Skip to main content

Krzysztof Dabrowski

Krzysztof graduated from our BA Geography degree. He now works as a Biodiversity Technical Officer for the Environment Agency. Find out more about Krzysztof's career.

About Krzysztof

Current role: Biodiversity Technical Officer, Environment Agency

Current location: Newcastle-Upon-Tyne, UK

Degree studied: BSc Geography

About Krzysztof's career

Describe your current role

A Biodiversity Technical Officer is a technical officer who is regarded as an expert within their field and as such plays a vital role in providing expert advice, consultation services and ecological surveys.

I provide specialist advice and support to internal teams, external partners and other officers. Two key aspects to my role are: Expert advice and guidance internally and as statutory consultee for local planning applications in areas at risk of flooding.

Explain how you got this job after studying Geography at Newcastle

I researched the types of jobs frequently advertised and noticed that ecologist regularly came up. I researched the role and realised that many of the skills obtained through a geography degree could be applied to the role and I was very fond of wildlife and nature.

I went on to study Ecological Consultancy MSc at Newcastle, then volunteered with the Environmental Records Information Centre and the Northumberland Wildlife Trust. I then got an internship though the consultancy arm of the Northumberland Wildlife Trust that progressed into a permeant ecologist role.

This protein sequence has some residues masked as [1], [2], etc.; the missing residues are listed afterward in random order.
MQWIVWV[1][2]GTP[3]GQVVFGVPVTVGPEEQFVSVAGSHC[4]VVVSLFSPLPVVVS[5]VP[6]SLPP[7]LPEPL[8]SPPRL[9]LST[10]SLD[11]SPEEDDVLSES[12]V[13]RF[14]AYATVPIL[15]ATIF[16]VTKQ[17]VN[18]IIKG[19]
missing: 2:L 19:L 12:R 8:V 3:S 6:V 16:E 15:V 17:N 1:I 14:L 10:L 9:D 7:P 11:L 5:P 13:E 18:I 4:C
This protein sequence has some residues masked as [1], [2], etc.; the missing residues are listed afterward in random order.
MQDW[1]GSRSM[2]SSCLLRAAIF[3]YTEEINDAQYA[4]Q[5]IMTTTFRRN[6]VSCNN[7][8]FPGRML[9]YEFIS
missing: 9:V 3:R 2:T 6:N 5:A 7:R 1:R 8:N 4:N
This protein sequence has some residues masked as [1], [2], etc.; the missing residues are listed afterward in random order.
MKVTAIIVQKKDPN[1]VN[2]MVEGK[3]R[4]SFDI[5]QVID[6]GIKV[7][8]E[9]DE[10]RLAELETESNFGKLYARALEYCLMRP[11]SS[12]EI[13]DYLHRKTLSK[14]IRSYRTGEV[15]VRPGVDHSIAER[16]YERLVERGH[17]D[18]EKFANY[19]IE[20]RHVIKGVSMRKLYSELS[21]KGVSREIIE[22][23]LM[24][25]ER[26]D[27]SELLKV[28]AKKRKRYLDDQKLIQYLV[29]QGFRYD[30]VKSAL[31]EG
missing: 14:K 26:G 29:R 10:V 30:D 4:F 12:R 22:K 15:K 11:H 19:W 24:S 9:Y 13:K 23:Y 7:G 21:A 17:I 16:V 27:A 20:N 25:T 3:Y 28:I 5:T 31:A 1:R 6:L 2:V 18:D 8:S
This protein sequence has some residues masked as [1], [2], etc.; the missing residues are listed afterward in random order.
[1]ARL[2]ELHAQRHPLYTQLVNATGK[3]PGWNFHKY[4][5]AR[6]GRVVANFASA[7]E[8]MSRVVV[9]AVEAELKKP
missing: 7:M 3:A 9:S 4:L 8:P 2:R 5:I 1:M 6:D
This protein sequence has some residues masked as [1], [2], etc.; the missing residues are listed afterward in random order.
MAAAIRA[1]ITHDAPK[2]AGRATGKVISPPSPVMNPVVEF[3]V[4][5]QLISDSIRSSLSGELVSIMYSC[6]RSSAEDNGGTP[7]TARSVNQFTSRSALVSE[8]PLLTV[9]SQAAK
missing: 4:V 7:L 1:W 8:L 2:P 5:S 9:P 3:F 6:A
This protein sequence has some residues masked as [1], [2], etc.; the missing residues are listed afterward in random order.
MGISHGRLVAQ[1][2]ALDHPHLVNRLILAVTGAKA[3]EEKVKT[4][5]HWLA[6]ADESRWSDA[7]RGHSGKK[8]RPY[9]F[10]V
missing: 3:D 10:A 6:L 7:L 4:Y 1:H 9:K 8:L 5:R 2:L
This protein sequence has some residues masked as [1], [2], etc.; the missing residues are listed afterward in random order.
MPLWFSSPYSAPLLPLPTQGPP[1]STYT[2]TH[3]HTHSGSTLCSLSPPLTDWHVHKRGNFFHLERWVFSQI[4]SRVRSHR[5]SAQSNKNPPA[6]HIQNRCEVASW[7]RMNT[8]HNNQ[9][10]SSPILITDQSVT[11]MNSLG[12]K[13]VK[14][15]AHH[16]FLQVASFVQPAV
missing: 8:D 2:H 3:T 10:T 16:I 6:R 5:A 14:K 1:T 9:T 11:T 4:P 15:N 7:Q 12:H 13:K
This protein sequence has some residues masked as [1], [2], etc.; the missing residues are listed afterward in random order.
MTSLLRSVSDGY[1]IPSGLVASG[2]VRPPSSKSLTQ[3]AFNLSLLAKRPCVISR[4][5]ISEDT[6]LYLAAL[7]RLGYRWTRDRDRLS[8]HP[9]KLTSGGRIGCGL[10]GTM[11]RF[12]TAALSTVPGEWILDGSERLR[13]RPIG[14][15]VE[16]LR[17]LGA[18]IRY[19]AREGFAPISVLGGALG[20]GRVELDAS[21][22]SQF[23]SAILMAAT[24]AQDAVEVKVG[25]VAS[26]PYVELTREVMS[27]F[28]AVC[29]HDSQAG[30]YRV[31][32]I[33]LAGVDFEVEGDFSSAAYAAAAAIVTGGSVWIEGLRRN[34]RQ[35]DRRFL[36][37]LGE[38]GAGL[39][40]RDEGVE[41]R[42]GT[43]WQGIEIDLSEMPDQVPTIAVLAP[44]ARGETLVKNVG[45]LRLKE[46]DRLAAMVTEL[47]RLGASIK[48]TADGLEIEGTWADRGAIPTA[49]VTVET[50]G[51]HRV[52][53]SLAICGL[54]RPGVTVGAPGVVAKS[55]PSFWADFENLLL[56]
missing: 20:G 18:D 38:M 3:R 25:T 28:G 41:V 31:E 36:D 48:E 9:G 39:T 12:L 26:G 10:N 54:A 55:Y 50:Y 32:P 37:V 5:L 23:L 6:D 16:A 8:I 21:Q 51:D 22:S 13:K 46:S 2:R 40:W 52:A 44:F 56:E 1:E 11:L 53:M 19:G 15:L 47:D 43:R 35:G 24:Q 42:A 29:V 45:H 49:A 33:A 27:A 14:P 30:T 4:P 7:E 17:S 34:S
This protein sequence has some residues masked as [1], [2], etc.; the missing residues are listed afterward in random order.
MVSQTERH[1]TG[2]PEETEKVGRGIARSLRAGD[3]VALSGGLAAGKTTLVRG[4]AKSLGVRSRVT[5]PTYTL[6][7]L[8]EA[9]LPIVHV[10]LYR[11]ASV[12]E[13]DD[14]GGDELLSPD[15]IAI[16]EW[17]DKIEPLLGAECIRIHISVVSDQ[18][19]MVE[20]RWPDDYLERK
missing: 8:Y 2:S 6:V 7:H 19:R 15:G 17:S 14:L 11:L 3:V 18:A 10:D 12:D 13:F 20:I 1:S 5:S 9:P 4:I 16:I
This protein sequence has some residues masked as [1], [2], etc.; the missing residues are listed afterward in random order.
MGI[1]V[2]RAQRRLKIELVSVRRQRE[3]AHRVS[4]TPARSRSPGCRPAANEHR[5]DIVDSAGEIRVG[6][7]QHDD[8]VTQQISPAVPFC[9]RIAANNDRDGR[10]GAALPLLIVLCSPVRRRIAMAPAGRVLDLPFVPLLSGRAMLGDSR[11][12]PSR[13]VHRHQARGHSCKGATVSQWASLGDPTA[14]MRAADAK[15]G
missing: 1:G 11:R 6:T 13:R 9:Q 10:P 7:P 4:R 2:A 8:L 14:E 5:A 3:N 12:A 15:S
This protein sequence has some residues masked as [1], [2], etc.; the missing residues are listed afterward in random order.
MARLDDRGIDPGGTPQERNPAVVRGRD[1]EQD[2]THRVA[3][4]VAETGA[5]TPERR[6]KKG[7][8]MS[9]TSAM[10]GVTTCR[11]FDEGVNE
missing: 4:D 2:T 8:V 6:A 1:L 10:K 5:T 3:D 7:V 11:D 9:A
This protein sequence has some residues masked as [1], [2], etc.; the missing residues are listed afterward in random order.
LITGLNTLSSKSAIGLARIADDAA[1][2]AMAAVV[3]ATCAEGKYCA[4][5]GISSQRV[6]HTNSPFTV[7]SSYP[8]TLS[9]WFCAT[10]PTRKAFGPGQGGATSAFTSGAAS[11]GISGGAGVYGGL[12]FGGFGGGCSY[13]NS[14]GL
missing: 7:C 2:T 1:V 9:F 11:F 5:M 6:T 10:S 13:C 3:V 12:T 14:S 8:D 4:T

Following this I went on to be an Environmental Consultant for a small company focussed on the construction phase before obtaining my current role at the Environment Agency. 

Studying at Newcastle

In what ways was studying Geography at Newcastle important for getting this job?

Within Geography BSc I often tailored my modules towards environmental topics. In consultancy, I often assessed the impacts of developments on watercourses and associated ecology and as such, could apply knowledge gained to understand those impacts greater.

This is especially important on construction sites where risks to watercourses can be high. Now, working at the Environment Agency, where the majority of work centres around watercourses and water dependant habitats/species I feel very much at home as I also have the opportunity to utilise the geomorphology knowledge I gained through my degree.


How do you employ skills learnt during your degree, in your current job?

Through understanding river processes and potential for environmental impacts on watercourse through development and flood management work, I can advise internally or externally, such as to our flood teams or local planning authorities.

Skills from modules such as ‘Intro to Earth Science’ ‘Aquatic Pollution’ ‘Research Methods in Environmental Pollution’, ‘Sustainable Water Management’, ‘Field and Lab Techniques’ and a dissertation around the ecological impacts on mine water on freshwater systems have helped.

What was the best thing about studying Geography at Newcastle?

Interesting and varied study options, great lecturers, tutors (big up Simon Tate!) and a really interesting local geography to study e.g. the River Coquet.